#1
Ibanez GRGA11. I have fret buzz on almost all frets if I play them hard enough, and open strings are buzzing too. The gap between the 7th fret and the string is ~3mm. Is this something I could fix at home, or should I take my guitar to a tech?
Thanks
#3
Do you hear the buzzing through the amp or just unplugged? A lot of guitars will buzz some unplugged, but unless you hear it when amplified it isn't a big deal.

This is something you can fix yourself. There are tons of websites that show you how to set up a guitar. Google guitar setup, and take the time to learn to do it. Here is an excellent site http://www.fretnotguitarrepair.com/repair/electric-guitar/buzz.php
#4
Do they buzz when you play "normal"? It's an electric guitar, so you don't have to really whack the strings - just turn up the amp

I'm getting at what Stormin is saying. If there's a slight buzz but you don't hear it through the amp, it might be OK. I think it can be a tradeoff that you want really low action, but will tolerate a slight amount of buzz when you get carried away. Check those web sites and raise the bridge or bridge pieces (depending on the design) if it bothers you.

You might need a truss rod adjustment, but that's a little more advanced than just raising the strings a little when you're just starting out. You want to do some research if you think that's your problem.
#5
Since timbo63 mentioned adjusting your truss rod, let me comment on that. The function of a truss rod is to adjust the relief (curvature) of the neck. While adjusting it will have an effect on string height, that is not its purpose. Most necks are set to have a slight relief.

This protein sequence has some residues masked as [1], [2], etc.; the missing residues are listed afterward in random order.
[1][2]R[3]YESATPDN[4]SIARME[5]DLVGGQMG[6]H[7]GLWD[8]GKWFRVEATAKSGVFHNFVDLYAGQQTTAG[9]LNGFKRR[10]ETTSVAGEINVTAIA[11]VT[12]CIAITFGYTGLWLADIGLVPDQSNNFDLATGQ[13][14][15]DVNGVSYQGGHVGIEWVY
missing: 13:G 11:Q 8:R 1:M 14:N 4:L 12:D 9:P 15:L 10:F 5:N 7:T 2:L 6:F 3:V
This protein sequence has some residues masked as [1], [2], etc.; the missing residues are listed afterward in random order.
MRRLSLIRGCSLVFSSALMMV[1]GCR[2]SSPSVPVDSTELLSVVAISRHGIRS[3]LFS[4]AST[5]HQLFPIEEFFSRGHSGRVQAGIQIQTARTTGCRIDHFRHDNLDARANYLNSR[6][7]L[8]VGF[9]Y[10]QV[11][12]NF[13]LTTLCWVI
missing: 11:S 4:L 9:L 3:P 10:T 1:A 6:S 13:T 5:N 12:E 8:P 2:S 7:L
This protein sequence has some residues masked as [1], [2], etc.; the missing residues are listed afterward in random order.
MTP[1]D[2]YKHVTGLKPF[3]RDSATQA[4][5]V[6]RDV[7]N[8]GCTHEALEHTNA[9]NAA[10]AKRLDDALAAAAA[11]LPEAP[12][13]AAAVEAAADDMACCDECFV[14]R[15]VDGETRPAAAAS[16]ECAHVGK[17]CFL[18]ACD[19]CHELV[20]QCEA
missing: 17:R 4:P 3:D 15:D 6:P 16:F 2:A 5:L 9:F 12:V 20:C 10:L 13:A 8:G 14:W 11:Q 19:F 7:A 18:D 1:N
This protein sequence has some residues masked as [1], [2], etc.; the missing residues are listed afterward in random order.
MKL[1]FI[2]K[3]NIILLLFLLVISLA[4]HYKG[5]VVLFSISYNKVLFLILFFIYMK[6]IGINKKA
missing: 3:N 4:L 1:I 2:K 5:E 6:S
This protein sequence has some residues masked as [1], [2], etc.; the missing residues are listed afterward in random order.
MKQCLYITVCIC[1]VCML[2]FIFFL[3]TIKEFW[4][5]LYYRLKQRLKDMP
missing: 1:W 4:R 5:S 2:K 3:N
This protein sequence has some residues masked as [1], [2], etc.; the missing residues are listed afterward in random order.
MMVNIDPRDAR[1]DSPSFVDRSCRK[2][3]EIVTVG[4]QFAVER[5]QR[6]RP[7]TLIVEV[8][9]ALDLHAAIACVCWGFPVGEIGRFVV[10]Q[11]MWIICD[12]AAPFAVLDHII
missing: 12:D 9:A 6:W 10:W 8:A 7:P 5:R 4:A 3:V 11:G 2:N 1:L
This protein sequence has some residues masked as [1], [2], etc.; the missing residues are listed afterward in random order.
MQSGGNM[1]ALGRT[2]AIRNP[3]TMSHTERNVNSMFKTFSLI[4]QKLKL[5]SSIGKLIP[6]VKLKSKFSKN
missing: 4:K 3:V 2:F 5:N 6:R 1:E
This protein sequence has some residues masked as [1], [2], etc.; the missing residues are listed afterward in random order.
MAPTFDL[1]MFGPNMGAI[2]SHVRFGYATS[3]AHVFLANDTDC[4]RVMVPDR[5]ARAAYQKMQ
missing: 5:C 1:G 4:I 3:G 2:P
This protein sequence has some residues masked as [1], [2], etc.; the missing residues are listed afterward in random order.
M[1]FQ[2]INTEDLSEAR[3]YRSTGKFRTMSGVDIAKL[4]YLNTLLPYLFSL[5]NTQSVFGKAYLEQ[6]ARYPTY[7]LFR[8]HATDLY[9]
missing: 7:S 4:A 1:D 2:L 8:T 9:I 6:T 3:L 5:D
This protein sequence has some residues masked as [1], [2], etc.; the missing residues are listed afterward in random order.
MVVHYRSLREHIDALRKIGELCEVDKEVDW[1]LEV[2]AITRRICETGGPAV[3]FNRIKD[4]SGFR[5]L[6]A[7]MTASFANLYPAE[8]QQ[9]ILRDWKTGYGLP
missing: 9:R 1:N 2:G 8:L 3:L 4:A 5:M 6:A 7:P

You can check this by holding down the string at the first and last frets, and seeing if there is any space between the top of the fret and bottom of the string at the midpoint (usually about the 7th or 8th fret). If there is a space about the thickness of a thin guitar pick, the relief is OK.. don't mess with the truss rod.... any adjustments for string height should be done at the nut and/or bridge.

If the string is touching at the midpoint it means you have no relief or possibly even a back-bow. You may want to loosen (counter-clockwise) the truss rod. Give it a quarter turn, leave the guitar for an hour or so, recheck, and repeat as necessary. This adjustment may raise the string action, which should be adjusted at the bridge if needed.

If there is a space greater than a thin guitar pick you may want to reduce the relief by tightening (clockwise) the truss rod. This may lower string action... adjust at the bridge if needed.

When setting up a guitar, neck relief should be checked first and adjusted as needed. Once it is set right, leave it alone. Any further adjustments should be done at the nut and/or bridge.

Here is a picture to show neck relief